Description : The complexity of today's risk decisions is well known. Beyond cost and risk there are many other factors contributing to these decisions, including type of risk (such as human injury or fatality), the economic impact on the local community, profitability, availability of capital, alternatives for reducing or eliminating the risk, costs of implementing alternatives, codes, standards, regulation, and good industry practice. This book presents a large range of decision aids for risk analysts and decision makers in industry so that vital decisions can be made in a more consistent, logical, and rigorous manner. Though primarily aimed at the process industry, this book can be used by anyone who makes similar decisions in other industries, including those in management science.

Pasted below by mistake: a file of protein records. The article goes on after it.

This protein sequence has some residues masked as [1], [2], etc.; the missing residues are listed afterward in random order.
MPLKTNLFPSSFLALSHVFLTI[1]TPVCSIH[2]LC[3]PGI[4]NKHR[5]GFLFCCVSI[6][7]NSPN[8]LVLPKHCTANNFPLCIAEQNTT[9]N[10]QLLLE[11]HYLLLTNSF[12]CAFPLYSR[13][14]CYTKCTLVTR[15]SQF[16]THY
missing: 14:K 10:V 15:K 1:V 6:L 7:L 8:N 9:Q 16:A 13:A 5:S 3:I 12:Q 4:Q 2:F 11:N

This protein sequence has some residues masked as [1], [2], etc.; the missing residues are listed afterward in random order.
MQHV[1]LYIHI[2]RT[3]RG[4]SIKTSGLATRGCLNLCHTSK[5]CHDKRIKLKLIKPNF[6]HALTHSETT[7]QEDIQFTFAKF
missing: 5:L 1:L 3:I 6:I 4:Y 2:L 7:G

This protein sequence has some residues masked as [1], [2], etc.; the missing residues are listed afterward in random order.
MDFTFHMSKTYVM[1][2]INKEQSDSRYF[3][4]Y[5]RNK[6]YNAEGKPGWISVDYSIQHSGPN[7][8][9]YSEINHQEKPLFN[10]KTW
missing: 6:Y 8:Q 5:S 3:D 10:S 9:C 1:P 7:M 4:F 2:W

Description : Much has already been written about risk assessment. Epidemiologists write books on how risk assessment is used to explore the factors that influence the distribution of disease in populations of people. Toxicologists write books on how risk assess ment involves exposing animals to risk agents and concluding from the results what risks people might experience if similarly exposed. Engineers write books on how risk assessment is utilized to estimate the risks of constructing a new facility such as a nuclear power plant. Statisticians write books on how risk assessment may be used to analyze mortality or accident data to determine risks. There are already many books on risk assessment-the trouble is that they all seem to be about different sUbjects! This book takes another approach. It brings together all the methods for assessing risk into a common framework, thus demonstrating how the various methods relate to one another. This produces four important benefits: • First, it provides a comprehensive reference for risk assessment. This one source offers readers concise explanations of the many methods currently available for describing and quantifying diverse types of risks. • Second, it consistently evaluates and compares available risk assessment methods and identifies their specific strengths and limitations. Understand ing the limitations of risk assessment methods is important. The field is still in its infancy, and the problems with available methods are disappoint ingly numerous. At the same time, risk assessment is being used.